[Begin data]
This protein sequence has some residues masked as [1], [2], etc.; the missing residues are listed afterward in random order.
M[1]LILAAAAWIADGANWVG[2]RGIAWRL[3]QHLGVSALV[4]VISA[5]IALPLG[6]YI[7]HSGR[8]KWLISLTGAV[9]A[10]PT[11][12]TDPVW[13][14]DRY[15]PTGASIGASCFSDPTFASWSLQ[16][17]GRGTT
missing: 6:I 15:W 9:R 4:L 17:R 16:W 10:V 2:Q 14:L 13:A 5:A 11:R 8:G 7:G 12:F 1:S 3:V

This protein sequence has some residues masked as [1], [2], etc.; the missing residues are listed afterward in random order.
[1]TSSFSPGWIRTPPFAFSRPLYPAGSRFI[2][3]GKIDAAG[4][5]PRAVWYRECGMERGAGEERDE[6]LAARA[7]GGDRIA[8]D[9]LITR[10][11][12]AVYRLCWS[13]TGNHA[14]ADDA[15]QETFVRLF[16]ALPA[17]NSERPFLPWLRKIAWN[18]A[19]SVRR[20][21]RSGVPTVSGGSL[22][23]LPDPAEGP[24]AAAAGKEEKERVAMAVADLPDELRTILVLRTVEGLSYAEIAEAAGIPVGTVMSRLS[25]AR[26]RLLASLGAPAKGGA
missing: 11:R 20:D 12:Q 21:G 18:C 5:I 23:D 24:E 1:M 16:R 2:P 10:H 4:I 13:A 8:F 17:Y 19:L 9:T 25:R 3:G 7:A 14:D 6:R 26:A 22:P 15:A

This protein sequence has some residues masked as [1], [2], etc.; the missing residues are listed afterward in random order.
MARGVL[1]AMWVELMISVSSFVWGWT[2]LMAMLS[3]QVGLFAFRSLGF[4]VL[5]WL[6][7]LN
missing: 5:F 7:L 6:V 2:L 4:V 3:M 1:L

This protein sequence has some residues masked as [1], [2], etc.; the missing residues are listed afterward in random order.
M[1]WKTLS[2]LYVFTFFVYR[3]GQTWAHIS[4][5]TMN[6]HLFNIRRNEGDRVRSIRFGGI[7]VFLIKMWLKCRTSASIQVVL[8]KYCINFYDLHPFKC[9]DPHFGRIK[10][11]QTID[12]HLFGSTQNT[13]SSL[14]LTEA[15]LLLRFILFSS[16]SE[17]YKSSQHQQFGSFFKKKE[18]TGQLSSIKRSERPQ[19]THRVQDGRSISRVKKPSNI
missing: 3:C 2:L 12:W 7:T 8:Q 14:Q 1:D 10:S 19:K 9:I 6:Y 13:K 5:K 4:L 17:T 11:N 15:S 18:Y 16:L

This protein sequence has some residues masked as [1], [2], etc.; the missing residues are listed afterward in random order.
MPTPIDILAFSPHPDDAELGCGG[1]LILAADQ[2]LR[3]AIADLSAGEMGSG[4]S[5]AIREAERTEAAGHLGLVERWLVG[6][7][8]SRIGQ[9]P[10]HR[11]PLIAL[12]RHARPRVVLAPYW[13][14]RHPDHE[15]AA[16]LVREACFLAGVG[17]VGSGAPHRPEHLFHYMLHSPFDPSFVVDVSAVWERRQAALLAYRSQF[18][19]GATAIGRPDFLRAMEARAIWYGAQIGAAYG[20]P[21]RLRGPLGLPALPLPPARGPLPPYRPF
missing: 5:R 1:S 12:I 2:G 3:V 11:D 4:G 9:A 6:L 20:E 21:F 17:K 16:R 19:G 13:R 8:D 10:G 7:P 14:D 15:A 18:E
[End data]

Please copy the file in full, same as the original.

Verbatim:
This protein sequence has some residues masked as [1], [2], etc.; the missing residues are listed afterward in random order.
M[1]LILAAAAWIADGANWVG[2]RGIAWRL[3]QHLGVSALV[4]VISA[5]IALPLG[6]YI[7]HSGR[8]KWLISLTGAV[9]A[10]PT[11][12]TDPVW[13][14]DRY[15]PTGASIGASCFSDPTFASWSLQ[16][17]GRGTT
missing: 6:I 15:W 9:R 4:L 17:R 16:W 10:V 2:Q 14:L 13:A 5:A 11:R 8:G 7:G 12:F 1:S 3:V

This protein sequence has some residues masked as [1], [2], etc.; the missing residues are listed afterward in random order.
[1]TSSFSPGWIRTPPFAFSRPLYPAGSRFI[2][3]GKIDAAG[4][5]PRAVWYRECGMERGAGEERDE[6]LAARA[7]GGDRIA[8]D[9]LITR[10][11][12]AVYRLCWS[13]TGNHA[14]ADDA[15]QETFVRLF[16]ALPA[17]NSERPFLPWLRKIAWN[18]A[19]SVRR[20][21]RSGVPTVSGGSL[22][23]LPDPAEGP[24]AAAAGKEEKERVAMAVADLPDELRTILVLRTVEGLSYAEIAEAAGIPVGTVMSRLS[25]AR[26]RLLASLGAPAKGGA
missing: 11:R 20:D 12:Q 21:G 18:C 5:I 23:D 24:E 1:M 16:R 2:P 10:H 4:I 13:A 8:F 17:Y 19:L 9:T 25:R 3:G 7:A 14:D 6:R 26:A 22:P 15:A

This protein sequence has some residues masked as [1], [2], etc.; the missing residues are listed afterward in random order.
MARGVL[1]AMWVELMISVSSFVWGWT[2]LMAMLS[3]QVGLFAFRSLGF[4]VL[5]WL[6][7]LN
missing: 5:F 7:L 6:V 2:L 4:V 3:M 1:L

This protein sequence has some residues masked as [1], [2], etc.; the missing residues are listed afterward in random order.
M[1]WKTLS[2]LYVFTFFVYR[3]GQTWAHIS[4][5]TMN[6]HLFNIRRNEGDRVRSIRFGGI[7]VFLIKMWLKCRTSASIQVVL[8]KYCINFYDLHPFKC[9]DPHFGRIK[10][11]QTID[12]HLFGSTQNT[13]SSL[14]LTEA[15]LLLRFILFSS[16]SE[17]YKSSQHQQFGSFFKKKE[18]TGQLSSIKRSERPQ[19]THRVQDGRSISRVKKPSNI
missing: 3:C 2:L 12:W 7:T 8:Q 14:Q 1:D 10:S 19:K 9:I 6:Y 13:K 5:K 4:L 17:T 11:N 15:S 18:Y 16:L

This protein sequence has some residues masked as [1], [2], etc.; the missing residues are listed afterward in random order.
MPTPIDILAFSPHPDDAELGCGG[1]LILAADQ[2]LR[3]AIADLSAGEMGSG[4]S[5]AIREAERTEAAGHLGLVERWLVG[6][7][8]SRIGQ[9]P[10]HR[11]PLIAL[12]RHARPRVVLAPYW[13][14]RHPDHE[15]AA[16]LVREACFLAGVG[17]VGSGAPHRPEHLFHYMLHSPFDPSFVVDVSAVWERRQAALLAYRSQF[18][19]GATAIGRPDFLRAMEARAIWYGAQIGAAYG[20]P[21]RLRGPLGLPALPLPPARGPLPPYRPF
missing: 5:R 1:S 12:I 2:G 3:V 11:D 4:G 9:A 6:L 20:E 21:F 17:K 16:R 19:G 13:R 8:D 10:G 7:P 14:D 15:A 18:E